“The 16th went from a very short par 5 to now a very legitimate long par 5 where I think a little bit of anything can happen,” said Shinnecock head pro Jack Druga. "The landing area for drives will be around where the fairway bunkers are, which were not a factor in the past.”

“And the uphill, par-3 second hole has gone from 225 yards to 252 yards," Druga added. "That’s a pretty significant number on a par 3."

The USGA grew the first cut rough, which is about as thick and gnarly as can be. And of course, the fescue is what makes Shinnecock glisten in varying light, but it's not where a player wants to be.

The course will test every shot in one’s arsenal. It requires extreme accuracy off the tee, laser-sharp approach shots, an exceptionally sharp short game and precise putting.

And when the prevailing headwinds kick up, good luck! One of the hardest things about playing Shinnecock is judging the wind direction.

Day to day, I think you can count on the wind averaging between 10-15 mph every day," Druga said. "And then you’ve got a shifting of the wind as the day goes on. The ocean-bay effect moves the wind around. The wind that the guys play at 8 a.m. may be totally different than it can be at, say, 1 p.m."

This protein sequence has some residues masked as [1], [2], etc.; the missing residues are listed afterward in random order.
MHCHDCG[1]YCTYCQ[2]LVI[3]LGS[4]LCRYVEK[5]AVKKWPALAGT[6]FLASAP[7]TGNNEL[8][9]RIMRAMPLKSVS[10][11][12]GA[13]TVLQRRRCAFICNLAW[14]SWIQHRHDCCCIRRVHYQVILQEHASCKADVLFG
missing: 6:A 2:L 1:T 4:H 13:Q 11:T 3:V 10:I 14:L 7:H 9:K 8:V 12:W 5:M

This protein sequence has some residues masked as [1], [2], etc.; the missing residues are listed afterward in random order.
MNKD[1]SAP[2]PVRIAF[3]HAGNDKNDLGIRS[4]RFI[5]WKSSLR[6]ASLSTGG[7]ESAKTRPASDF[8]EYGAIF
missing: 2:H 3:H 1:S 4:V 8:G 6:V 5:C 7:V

Players will be confronted with the wind factor immediately upon stepping to the first tee area, where they’ll have to figure out precisely how much the wind will affect their tee shot on the par-4, downhill, dogleg right layout.

“Oftentimes, the American flag and the club flag are blowing in two different directions," Druga said. "That makes the wind so confusing to gauge. The prevailing wind (in June) is normally southwest, but rarely do we get the wind blowing the same direction all day.”

And there will not be a repeat of what happened in 2004 on the par-3, seventh green of the Redan Hole, which became impossible to hold because of the burnt-out greens. In the final round that year, the USGA hand-watered the green during play, which made it unfair for many of the players because of the changing conditions. The USGA assures that with all the new technology it has at its fingertips now that measures moisture on the greens, wind speed, etc., and better communication, that hasn’t happened since and won’t happen again.

So, the course is ready. The weather looks good. And 156 players are set to tee off when first-round action starts Thursday. The top 60 scorers and ties will make the cut after the first two rounds and play the weekend.

The forecast for the week looks clear and mild, with the exception of a 50 percent chance of showers Wednesday. At this point, the winds are forecast to be light, 5 to 10 mph, conditions that shouldn’t cause too much stress on the course or players. Players may have the opportunity to be aggressive, although it won’t be the low-scoring affair that Brooks Koepka enjoyed last year at Erin Hills when his winning score was 16 under.

Look for historic Shinnecock to be a much sterner test, even without strong winds, if the early forecast holds up.

Follow Ann on Twitter at @AnnLiguori